Mora is night demon that, because of her name is usually mistaken with Marzanna (Morana). She is created from girl baby that is born with blood and had habit to sit on people's chest while they are sleeping and drink their blood. They could take form of hair or straw and could pass trough keyhole.


Moryana is a female sea spirit, and she is also often confused with Marzanna. She can be both good and bad. She is able to cause storms and prevent them. Moryana is usually described as a long-haired maiden of enormous growth. There is a speculation that she was originally a goddess associated with water and wind.


Nav (plural Navi, Mavke or Navke) is demon known in all Slavic countries. As they shared name with Nav - realm of dead and are created from dead, unbaptized babies, they embodied death itself. They are represented as black birds with baby heads who attacked pregnant women and children. They also could attack and cattle and steal milk from them.


Nezhit is tiny demon that could cause physical sicknesses in humans, making their teeth to fall out, making flu, deafen them and blind them.


Osenya is female demon from folklore of Eastern Serbia. She is represented as woman in white clothes. She could be seen on bridges, close to roads or on hills in middle of night. Osenya had habit to seduce men and to lead them across forests and fields, making them tired at dawn.


Patuljak (Dwarf) is creature known in all Slavic countries, as well and in World folklore. It is polar opposition of Giants by having tiny stature and great intellect. Serbs know dwarves from stories, like one when Gods decided to create them, but they didn't have any purpose, then they decided to create Giants, who also proved to be useless, then in the end they created humans that are neither giant or tiny. Dwarves in Serbian folklore had magical powers, as well and ability to transform into frog.


An image of the Poludnitsa titled "Reaper," by Konstantin Alekseevich Vasiliev

Main article: Poludnitsa

Poludnitsa (Noonwraith) is spirit that appears on summer grain fields in the noon. It is represented as pale girl in white dress. She likes to grab men and women who appear on fields and throw them on the ground mercilessly.


Psoglav is demon from Serbian folklore. It is represented as chimera, with horse hind legs, human torso and dog's head with one eye and iron teeth. It lived in caves with plenty of gemstones, but without Sun. It ate people, sometimes and dug their graves to feast on their corpses.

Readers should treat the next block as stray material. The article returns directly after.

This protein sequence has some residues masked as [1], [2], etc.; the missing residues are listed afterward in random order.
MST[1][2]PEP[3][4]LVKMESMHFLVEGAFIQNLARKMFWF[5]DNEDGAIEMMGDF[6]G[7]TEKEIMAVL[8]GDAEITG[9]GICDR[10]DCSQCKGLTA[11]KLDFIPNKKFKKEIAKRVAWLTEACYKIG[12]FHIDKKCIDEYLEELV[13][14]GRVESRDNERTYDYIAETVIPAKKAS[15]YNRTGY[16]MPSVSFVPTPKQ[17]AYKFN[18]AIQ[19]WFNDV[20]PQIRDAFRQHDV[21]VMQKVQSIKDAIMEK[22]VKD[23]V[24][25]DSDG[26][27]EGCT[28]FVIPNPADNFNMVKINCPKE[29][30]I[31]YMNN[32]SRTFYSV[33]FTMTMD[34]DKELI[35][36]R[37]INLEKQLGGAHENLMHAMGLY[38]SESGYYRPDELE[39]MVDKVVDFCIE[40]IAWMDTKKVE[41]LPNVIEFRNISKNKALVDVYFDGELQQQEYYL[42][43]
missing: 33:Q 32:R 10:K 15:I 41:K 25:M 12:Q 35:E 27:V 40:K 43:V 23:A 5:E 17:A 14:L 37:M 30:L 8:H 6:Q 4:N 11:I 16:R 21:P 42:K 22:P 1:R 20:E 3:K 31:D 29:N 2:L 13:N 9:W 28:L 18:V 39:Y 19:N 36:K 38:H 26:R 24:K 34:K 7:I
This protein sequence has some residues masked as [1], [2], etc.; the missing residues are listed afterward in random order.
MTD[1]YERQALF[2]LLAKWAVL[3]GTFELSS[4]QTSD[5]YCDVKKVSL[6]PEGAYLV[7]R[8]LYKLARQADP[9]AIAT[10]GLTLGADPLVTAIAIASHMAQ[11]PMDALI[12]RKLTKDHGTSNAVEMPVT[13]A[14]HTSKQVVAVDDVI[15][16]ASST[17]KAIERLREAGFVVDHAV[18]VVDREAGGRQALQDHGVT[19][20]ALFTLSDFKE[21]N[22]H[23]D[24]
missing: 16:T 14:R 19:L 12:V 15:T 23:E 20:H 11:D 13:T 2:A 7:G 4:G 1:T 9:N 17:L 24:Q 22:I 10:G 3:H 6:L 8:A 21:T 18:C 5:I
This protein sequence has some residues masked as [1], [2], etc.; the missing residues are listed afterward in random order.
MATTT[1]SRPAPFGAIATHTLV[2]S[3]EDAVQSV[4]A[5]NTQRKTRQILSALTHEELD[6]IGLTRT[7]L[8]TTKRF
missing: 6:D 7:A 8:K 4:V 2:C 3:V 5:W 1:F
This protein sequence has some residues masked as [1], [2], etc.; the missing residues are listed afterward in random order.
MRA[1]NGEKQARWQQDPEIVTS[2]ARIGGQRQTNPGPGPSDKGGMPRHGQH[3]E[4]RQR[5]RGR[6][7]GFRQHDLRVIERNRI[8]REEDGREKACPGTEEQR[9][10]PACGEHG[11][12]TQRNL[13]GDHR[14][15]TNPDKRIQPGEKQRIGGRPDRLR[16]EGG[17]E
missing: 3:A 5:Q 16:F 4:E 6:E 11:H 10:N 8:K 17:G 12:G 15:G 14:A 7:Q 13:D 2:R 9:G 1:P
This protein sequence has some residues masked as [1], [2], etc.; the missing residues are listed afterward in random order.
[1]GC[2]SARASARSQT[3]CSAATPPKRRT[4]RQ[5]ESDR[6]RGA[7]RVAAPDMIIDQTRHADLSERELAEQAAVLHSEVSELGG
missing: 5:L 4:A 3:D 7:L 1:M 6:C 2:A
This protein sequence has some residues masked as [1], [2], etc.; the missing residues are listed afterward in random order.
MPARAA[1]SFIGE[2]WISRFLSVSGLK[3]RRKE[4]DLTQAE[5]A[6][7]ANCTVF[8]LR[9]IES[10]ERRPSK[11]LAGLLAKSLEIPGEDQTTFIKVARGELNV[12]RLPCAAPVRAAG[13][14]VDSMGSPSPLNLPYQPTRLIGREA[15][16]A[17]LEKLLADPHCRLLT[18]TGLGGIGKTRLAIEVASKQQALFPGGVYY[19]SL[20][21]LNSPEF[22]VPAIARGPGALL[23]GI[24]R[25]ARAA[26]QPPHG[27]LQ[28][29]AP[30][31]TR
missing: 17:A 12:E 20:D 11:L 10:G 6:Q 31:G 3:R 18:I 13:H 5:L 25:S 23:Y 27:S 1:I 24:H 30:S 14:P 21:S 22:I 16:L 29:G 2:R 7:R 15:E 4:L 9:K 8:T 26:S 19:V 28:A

Rusałki by Witold Pruszkowski (1877)

Main article: Rusalka

Rusalka is type of fairy that lives close to lakes and rivers. Pretty much like Vila, they are imagined as beautiful, eternally young girls with red or green hair, however they are extremely hostile toward humans. They like to seduce men and to drown them, or to kill them with loud laughter. They are created from souls of young girls that are drowned or faced violent death. The most powerful repellent against Rusalke is wormwood or garlic.


A lubok print, which were typically used to decorate houses and inns, depicting a Sirin. Artist unknown (18th-19th century CE)

Sirin is creature from Eastern Slavic folklore. Pretty much like Alkonost and Gamayun, she is imagined like bird with head and chest of woman who live close to Iriy. She has gold crown and feathers without shine. Sometimes she appears as owl. It was believed that some people could hear her, but those people lost their minds and followed her until death. People then banished them by cannon shots or by church bells.


A depticiton of the Stratim by Metei-Nei (2014)

Stratim is the mother of all birds in the world. She is an assistant of the god of wind, Stribog. Just one movement of her wing may create a huge wave in the sea. Also, her screams can cause storms. Like the most Slavic mythological birds, she is imagined as a bird with the head and chest of a woman. She is said to live close to the Ocean-Sea.


Sudjenitse (or Sudjaye) are trio of spirits known under different names across all Slavic countries. They are weaving destiny of every newborn child, including and how long child will live and how it will die and nobody can escape that. Slavs had habit to welcome them with clean house and clothing for mother and child who is surrounded by already made bread, wine, picked basil plant and gold and silver coins as tribute to them. Three days after child is born, they appear in their home. First sudjaya is very ugly and evil, she is telling the death of child. Second one is also evil and she threads child's dysfunctions, while third one is the most beautiful of them and she threads longevity of child's life and success in marriage. Usually, people pick second option that is neutral.


"ТОДОРАЦ / TODORAC" by Noktvrno

Todorats is the most powerful and evil demon from Balkan folktales that is half-human, half-horse. But it should not be mistaken for Greek centaur.

They look like riders sprouting from horse's back who are wearing cloaks that obscure their faces. Nobody ever saw their faces. While they are passing trough villages and towns, they kill everybody on their path by stomping them.